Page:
Incident Management Planning Process
In order to be able to respond effectively and efficiently to an adverse situation, an organisation requires pre-planning. Any organisation taking the view that it can agree what to do post-incident is putting its businesses at risk of serious disruption.
Effort needs to be put into:
- Defining post incident roles and responsibilities i.e. who will do what to respond to the incident
- Creating a clear and concise escalation process to enable the correct corporate response to be activated quickly
- Making people aware of what to do to protect themselves and others first, and then the business
- Determining practical, cost-justified recovery strategies for resources required to support critical activities – covering people, premises, technology, information and supplies – and taking account of stakeholder expectations
- Developing the incident management plan
- Considering the communications plan for dealing with stakeholders, including the media.
Managing Information Effectively
It is not simply enough to take a senior team from the organisation, provide them with a plan and expect them to respond appropriately to the adverse situation which has arisen. Most senior managers are very good at problem solving. After all it is what they do on a day-to-day basis. However incident management requires more than simple problem solving techniques.
Rather a formal decision making process should be used to provide structure and ensure that the various factors are taken into account before reaching decisions regarding strategies to adopt. A large amount of incoming information has to be handled efficiently and effectively, assimilated and then used to determine the facts of the situation and the implications for the organisation, the negative impacts over a time line, the coping strategies available and the actions required to implement the chosen strategies.
The value to be gained by regularly encouraging the organisation’s Incident Management Team (or equivalent) to rehearse their response to an evolving scenario cannot be underestimated. Often, managers who are highly competent in the business as usual situation, cope much less well with crisis management or incident management scenarios.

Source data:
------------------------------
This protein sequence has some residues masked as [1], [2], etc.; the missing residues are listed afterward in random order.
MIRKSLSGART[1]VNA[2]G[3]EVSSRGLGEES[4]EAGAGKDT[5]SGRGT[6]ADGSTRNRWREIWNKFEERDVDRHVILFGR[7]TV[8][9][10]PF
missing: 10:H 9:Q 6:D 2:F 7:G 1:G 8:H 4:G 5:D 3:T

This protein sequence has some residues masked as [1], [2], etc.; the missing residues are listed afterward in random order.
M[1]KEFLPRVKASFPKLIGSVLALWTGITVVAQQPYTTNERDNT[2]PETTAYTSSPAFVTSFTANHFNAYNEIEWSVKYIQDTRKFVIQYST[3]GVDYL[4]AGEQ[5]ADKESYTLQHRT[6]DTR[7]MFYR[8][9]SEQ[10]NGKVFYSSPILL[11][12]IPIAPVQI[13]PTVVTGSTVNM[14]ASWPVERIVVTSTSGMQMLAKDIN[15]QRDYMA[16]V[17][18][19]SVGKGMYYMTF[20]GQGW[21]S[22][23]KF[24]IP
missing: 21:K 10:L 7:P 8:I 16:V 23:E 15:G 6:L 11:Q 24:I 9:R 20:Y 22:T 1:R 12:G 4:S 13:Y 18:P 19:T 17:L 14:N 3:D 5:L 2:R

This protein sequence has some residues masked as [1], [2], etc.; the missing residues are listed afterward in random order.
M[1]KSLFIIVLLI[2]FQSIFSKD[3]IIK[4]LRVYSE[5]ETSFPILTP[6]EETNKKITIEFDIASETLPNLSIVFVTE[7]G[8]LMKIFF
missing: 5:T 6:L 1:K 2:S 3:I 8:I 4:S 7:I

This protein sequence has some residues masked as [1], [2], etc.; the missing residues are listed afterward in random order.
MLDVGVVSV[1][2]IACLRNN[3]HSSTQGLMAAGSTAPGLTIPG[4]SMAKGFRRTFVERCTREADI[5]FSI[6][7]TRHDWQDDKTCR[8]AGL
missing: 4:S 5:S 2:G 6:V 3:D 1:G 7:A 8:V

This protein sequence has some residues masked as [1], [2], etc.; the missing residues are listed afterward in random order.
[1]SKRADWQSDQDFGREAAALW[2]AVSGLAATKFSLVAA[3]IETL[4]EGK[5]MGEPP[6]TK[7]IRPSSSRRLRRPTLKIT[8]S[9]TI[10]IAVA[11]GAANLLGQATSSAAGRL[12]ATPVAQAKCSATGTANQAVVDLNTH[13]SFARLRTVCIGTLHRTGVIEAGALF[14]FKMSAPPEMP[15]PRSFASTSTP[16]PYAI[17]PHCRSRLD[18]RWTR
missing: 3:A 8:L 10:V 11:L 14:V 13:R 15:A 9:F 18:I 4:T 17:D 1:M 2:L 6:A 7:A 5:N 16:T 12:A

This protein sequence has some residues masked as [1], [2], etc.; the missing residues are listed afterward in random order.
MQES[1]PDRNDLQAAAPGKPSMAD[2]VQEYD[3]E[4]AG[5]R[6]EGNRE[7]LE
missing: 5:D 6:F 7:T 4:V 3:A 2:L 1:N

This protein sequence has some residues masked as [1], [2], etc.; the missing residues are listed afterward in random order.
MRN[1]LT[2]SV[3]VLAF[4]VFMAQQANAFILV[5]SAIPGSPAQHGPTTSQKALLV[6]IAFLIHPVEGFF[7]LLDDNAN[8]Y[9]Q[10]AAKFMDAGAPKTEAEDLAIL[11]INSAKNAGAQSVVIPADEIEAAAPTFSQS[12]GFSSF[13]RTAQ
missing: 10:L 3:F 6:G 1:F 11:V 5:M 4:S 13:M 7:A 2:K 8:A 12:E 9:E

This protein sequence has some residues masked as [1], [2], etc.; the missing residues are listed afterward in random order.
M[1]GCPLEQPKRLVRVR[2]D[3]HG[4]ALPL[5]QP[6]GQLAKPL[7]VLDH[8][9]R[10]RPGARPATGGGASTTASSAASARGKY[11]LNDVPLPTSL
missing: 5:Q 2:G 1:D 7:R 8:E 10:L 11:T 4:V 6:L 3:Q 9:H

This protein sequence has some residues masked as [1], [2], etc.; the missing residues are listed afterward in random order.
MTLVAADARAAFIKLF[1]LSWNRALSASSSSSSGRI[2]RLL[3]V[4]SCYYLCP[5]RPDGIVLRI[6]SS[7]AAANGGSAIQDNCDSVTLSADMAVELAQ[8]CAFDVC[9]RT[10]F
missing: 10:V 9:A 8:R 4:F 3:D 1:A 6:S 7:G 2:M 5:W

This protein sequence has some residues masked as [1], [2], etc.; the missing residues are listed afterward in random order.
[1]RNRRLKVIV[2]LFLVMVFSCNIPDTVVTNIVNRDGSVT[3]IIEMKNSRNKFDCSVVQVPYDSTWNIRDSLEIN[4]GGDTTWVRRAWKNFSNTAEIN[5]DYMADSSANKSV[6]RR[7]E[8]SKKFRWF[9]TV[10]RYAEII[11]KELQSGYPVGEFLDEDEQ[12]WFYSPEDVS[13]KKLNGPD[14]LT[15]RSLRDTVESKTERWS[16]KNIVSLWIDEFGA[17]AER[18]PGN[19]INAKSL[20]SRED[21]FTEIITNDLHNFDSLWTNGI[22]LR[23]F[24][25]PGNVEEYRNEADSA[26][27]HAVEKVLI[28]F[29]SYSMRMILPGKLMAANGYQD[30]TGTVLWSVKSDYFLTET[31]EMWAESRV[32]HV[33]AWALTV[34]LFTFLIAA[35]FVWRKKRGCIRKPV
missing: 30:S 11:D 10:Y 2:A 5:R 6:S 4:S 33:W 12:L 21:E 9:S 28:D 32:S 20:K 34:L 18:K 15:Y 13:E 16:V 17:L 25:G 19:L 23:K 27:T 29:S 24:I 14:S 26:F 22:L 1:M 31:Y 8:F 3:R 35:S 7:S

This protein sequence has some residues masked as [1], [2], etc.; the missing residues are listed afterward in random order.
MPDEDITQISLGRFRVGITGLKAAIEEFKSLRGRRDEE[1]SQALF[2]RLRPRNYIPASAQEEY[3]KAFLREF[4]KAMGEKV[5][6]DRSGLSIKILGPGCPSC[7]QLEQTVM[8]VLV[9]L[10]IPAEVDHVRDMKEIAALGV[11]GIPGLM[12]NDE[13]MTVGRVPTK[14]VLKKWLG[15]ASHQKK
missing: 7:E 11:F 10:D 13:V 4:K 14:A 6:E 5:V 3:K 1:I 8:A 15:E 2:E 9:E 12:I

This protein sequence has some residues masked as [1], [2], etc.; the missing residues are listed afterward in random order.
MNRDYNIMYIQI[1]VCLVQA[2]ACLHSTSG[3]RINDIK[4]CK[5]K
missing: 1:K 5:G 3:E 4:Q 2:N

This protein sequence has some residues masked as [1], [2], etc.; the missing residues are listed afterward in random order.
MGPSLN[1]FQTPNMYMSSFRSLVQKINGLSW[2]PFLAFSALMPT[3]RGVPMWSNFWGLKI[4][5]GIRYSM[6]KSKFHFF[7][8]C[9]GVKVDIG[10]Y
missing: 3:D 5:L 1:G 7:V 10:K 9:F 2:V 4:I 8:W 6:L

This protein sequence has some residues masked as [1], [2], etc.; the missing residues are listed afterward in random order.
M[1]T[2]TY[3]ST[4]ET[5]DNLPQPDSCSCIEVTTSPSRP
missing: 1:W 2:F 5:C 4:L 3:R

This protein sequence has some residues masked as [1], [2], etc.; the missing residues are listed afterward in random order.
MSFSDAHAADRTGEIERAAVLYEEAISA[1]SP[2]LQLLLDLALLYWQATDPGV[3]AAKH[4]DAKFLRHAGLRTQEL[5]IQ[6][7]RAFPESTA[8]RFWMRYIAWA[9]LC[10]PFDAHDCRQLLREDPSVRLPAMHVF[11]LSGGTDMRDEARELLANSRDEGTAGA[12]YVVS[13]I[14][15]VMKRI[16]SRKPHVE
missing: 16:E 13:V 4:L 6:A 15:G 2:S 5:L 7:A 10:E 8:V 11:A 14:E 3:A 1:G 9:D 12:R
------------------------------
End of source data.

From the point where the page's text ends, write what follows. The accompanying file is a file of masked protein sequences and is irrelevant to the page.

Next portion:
Rehearse, Exercise, Test
All plans and response teams must be subjected to exercising, otherwise we cannot be sure that we will have the appropriate response to an incident.
There are a number of types of exercise, including structured walkthroughs of plans, drills, functional tests and live plays. However the desktop type of exercise is commonly used to take response teams through the thought process of responding to an adverse situation and is in the form of a facilitated session with the Incident Management Team being asked to respond in theory to a specific scenario provided by the exercise facilitator. The desktop exercise, correctly facilitated, improves awareness, increases confidence, validates response plans, strategies and roles and responsibilities and provides a level of assurance that the organisation’s business continuity capability is fit for purpose.
How can Teed help?
Teed can help you by developing, facilitating and reporting on business continuity exercises, including technical IT tests, or we can simply help you to develop an appropriate exercise programme for your organisation.
In addition to simple awareness presentations, Teed can also provide more formal training – both for those expected to facilitate exercises, akin to a “train the trainer” approach, and also for Incident Management Teams where we include training in our tried and tested decision making and information management processes.
Relevant case studies of our Incident Management projects can be accessed in the 'You May be Interested' menu.